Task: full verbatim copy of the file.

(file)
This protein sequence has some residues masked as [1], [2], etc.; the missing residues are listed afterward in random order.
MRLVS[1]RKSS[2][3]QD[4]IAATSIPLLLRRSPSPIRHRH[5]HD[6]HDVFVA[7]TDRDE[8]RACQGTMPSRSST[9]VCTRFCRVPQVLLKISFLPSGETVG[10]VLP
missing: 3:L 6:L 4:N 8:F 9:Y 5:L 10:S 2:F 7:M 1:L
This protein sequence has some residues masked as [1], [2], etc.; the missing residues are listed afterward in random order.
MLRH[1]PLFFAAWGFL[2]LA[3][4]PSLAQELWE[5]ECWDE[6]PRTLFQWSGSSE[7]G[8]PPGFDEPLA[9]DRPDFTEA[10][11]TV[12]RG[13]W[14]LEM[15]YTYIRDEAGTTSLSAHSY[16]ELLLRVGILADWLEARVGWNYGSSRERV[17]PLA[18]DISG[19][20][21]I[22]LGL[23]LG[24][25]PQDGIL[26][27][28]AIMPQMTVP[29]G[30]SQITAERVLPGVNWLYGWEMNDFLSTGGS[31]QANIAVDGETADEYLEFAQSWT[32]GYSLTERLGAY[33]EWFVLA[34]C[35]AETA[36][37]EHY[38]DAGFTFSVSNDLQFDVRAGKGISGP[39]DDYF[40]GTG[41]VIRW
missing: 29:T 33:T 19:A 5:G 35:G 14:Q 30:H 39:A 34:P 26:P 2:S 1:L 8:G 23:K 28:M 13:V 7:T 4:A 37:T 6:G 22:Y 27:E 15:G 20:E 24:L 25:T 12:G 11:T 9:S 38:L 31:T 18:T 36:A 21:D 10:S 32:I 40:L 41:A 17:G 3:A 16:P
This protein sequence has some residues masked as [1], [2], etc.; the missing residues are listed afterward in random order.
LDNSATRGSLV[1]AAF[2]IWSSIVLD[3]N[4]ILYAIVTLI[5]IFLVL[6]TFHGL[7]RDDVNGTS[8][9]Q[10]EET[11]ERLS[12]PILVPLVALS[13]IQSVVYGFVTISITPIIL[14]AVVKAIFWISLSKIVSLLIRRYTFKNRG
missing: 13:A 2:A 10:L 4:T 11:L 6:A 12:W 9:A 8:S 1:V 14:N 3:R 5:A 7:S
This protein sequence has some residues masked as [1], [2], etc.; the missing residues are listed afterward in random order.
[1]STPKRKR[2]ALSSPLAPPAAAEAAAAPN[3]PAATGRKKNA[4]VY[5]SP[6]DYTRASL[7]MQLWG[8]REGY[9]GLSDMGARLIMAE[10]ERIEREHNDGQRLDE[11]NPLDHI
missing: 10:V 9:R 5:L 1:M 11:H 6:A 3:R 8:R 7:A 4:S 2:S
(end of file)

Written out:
This protein sequence has some residues masked as [1], [2], etc.; the missing residues are listed afterward in random order.
MRLVS[1]RKSS[2][3]QD[4]IAATSIPLLLRRSPSPIRHRH[5]HD[6]HDVFVA[7]TDRDE[8]RACQGTMPSRSST[9]VCTRFCRVPQVLLKISFLPSGETVG[10]VLP
missing: 3:L 6:L 4:N 8:F 9:Y 5:L 10:S 2:F 7:M 1:L
This protein sequence has some residues masked as [1], [2], etc.; the missing residues are listed afterward in random order.
MLRH[1]PLFFAAWGFL[2]LA[3][4]PSLAQELWE[5]ECWDE[6]PRTLFQWSGSSE[7]G[8]PPGFDEPLA[9]DRPDFTEA[10][11]TV[12]RG[13]W[14]LEM[15]YTYIRDEAGTTSLSAHSY[16]ELLLRVGILADWLEARVGWNYGSSRERV[17]PLA[18]DISG[19][20][21]I[22]LGL[23]LG[24][25]PQDGIL[26][27][28]AIMPQMTVP[29]G[30]SQITAERVLPGVNWLYGWEMNDFLSTGGS[31]QANIAVDGETADEYLEFAQSWT[32]GYSLTERLGAY[33]EWFVLA[34]C[35]AETA[36][37]EHY[38]DAGFTFSVSNDLQFDVRAGKGISGP[39]DDYF[40]GTG[41]VIRW
missing: 29:T 33:T 19:A 5:G 35:G 14:Q 30:H 39:A 34:P 26:P 2:S 1:L 8:G 23:K 28:M 13:V 7:T 4:A 37:T 6:G 22:Y 27:E 15:G 20:E 24:L 25:T 12:G 11:T 9:S 38:L 31:T 18:T 36:A 21:D 10:S 32:I 40:L 41:A 17:G 3:A 16:P
This protein sequence has some residues masked as [1], [2], etc.; the missing residues are listed afterward in random order.
LDNSATRGSLV[1]AAF[2]IWSSIVLD[3]N[4]ILYAIVTLI[5]IFLVL[6]TFHGL[7]RDDVNGTS[8][9]Q[10]EET[11]ERLS[12]PILVPLVALS[13]IQSVVYGFVTISITPIIL[14]AVVKAIFWISLSKIVSLLIRRYTFKNRG
missing: 13:A 2:A 10:L 4:T 11:L 6:A 12:W 9:A 8:S 1:V 14:N 3:R 5:A 7:S
This protein sequence has some residues masked as [1], [2], etc.; the missing residues are listed afterward in random order.
[1]STPKRKR[2]ALSSPLAPPAAAEAAAAPN[3]PAATGRKKNA[4]VY[5]SP[6]DYTRASL[7]MQLWG[8]REGY[9]GLSDMGARLIMAE[10]ERIEREHNDGQRLDE[11]NPLDHI
missing: 10:V 9:R 5:L 1:M 11:H 6:A 3:R 8:R 7:A 4:S 2:S